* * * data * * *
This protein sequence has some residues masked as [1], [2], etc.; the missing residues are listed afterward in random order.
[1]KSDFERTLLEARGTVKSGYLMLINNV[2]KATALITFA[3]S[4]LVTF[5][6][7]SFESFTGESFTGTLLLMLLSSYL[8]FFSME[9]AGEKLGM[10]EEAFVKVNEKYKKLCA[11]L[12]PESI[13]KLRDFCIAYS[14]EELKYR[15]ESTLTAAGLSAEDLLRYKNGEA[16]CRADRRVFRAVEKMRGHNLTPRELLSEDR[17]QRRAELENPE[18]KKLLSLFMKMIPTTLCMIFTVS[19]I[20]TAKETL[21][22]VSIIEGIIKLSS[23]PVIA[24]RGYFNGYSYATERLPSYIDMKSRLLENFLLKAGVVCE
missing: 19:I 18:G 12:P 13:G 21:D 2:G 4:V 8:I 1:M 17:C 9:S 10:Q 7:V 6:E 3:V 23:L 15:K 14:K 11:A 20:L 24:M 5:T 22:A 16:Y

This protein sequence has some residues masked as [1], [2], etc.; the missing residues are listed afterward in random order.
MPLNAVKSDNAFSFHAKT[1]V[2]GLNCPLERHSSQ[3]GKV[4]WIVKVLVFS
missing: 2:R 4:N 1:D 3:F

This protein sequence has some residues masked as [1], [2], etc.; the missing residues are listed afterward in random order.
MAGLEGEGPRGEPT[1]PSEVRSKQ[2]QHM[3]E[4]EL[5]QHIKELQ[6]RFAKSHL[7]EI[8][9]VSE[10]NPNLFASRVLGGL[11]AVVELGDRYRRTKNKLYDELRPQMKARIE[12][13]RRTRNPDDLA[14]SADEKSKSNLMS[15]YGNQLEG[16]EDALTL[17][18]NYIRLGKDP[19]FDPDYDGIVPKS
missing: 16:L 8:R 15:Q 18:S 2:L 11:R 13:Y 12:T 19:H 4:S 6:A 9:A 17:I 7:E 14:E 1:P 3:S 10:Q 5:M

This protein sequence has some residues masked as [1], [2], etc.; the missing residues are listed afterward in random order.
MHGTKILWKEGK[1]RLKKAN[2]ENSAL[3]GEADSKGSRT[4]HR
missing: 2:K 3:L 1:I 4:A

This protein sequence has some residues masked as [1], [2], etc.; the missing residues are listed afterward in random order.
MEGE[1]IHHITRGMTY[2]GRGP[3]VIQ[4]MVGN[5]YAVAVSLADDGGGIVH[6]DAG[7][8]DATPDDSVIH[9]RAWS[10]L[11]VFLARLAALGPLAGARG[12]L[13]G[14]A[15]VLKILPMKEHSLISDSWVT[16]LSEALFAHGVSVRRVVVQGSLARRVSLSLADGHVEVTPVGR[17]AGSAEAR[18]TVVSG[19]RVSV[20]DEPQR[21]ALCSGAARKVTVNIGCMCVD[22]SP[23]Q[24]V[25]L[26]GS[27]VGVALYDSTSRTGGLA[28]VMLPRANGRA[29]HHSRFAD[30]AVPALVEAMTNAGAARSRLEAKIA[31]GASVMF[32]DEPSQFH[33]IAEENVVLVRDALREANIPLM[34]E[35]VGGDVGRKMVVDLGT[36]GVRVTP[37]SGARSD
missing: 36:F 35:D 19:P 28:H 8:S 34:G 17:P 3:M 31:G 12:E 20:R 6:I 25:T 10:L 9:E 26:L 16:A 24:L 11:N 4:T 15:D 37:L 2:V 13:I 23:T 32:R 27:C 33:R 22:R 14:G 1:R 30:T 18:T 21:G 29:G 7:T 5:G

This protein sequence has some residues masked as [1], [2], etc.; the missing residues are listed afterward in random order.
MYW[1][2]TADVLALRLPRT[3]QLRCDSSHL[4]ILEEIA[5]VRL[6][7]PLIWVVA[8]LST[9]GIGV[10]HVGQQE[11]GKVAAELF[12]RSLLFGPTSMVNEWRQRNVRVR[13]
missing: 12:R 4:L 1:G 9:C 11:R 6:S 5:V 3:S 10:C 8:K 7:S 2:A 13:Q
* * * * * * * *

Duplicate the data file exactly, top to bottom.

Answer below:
This protein sequence has some residues masked as [1], [2], etc.; the missing residues are listed afterward in random order.
[1]KSDFERTLLEARGTVKSGYLMLINNV[2]KATALITFA[3]S[4]LVTF[5][6][7]SFESFTGESFTGTLLLMLLSSYL[8]FFSME[9]AGEKLGM[10]EEAFVKVNEKYKKLCA[11]L[12]PESI[13]KLRDFCIAYS[14]EELKYR[15]ESTLTAAGLSAEDLLRYKNGEA[16]CRADRRVFRAVEKMRGHNLTPRELLSEDR[17]QRRAELENPE[18]KKLLSLFMKMIPTTLCMIFTVS[19]I[20]TAKETL[21][22]VSIIEGIIKLSS[23]PVIA[24]RGYFNGYSYATERLPSYIDMKSRLLENFLLKAGVVCE
missing: 19:I 18:G 12:P 13:G 21:D 2:G 4:V 8:I 1:M 17:C 9:S 10:Q 7:V 6:E 3:V 23:L 15:K 14:K 11:A 20:L 24:M 5:T 22:A 16:Y

This protein sequence has some residues masked as [1], [2], etc.; the missing residues are listed afterward in random order.
MPLNAVKSDNAFSFHAKT[1]V[2]GLNCPLERHSSQ[3]GKV[4]WIVKVLVFS
missing: 2:R 4:N 1:D 3:F

This protein sequence has some residues masked as [1], [2], etc.; the missing residues are listed afterward in random order.
MAGLEGEGPRGEPT[1]PSEVRSKQ[2]QHM[3]E[4]EL[5]QHIKELQ[6]RFAKSHL[7]EI[8][9]VSE[10]NPNLFASRVLGGL[11]AVVELGDRYRRTKNKLYDELRPQMKARIE[12][13]RRTRNPDDLA[14]SADEKSKSNLMS[15]YGNQLEG[16]EDALTL[17][18]NYIRLGKDP[19]FDPDYDGIVPKS
missing: 16:L 8:R 15:Q 18:S 2:L 11:R 13:Y 12:T 19:H 4:S 6:A 9:A 17:I 7:E 14:E 1:P 3:S 10:Q 5:M

This protein sequence has some residues masked as [1], [2], etc.; the missing residues are listed afterward in random order.
MHGTKILWKEGK[1]RLKKAN[2]ENSAL[3]GEADSKGSRT[4]HR
missing: 2:K 3:L 1:I 4:A

This protein sequence has some residues masked as [1], [2], etc.; the missing residues are listed afterward in random order.
MEGE[1]IHHITRGMTY[2]GRGP[3]VIQ[4]MVGN[5]YAVAVSLADDGGGIVH[6]DAG[7][8]DATPDDSVIH[9]RAWS[10]L[11]VFLARLAALGPLAGARG[12]L[13]G[14]A[15]VLKILPMKEHSLISDSWVT[16]LSEALFAHGVSVRRVVVQGSLARRVSLSLADGHVEVTPVGR[17]AGSAEAR[18]TVVSG[19]RVSV[20]DEPQR[21]ALCSGAARKVTVNIGCMCVD[22]SP[23]Q[24]V[25]L[26]GS[27]VGVALYDSTSRTGGLA[28]VMLPRANGRA[29]HHSRFAD[30]AVPALVEAMTNAGAARSRLEAKIA[31]GASVMF[32]DEPSQFH[33]IAEENVVLVRDALREANIPLM[34]E[35]VGGDVGRKMVVDLGT[36]GVRVTP[37]SGARSD
missing: 36:F 35:D 19:P 28:H 8:S 34:G 17:P 3:M 31:G 12:E 20:R 6:I 25:T 10:L 9:E 26:L 16:A 24:L 11:N 4:T 15:D 37:L 2:V 13:I 23:T 32:R 27:C 33:R 22:R 14:G 1:R 30:T 18:T 21:G 29:G 7:T 5:G

This protein sequence has some residues masked as [1], [2], etc.; the missing residues are listed afterward in random order.
MYW[1][2]TADVLALRLPRT[3]QLRCDSSHL[4]ILEEIA[5]VRL[6][7]PLIWVVA[8]LST[9]GIGV[10]HVGQQE[11]GKVAAELF[12]RSLLFGPTSMVNEWRQRNVRVR[13]
missing: 12:R 4:L 1:G 9:C 11:R 6:S 5:V 3:S 10:C 8:K 7:S 2:A 13:Q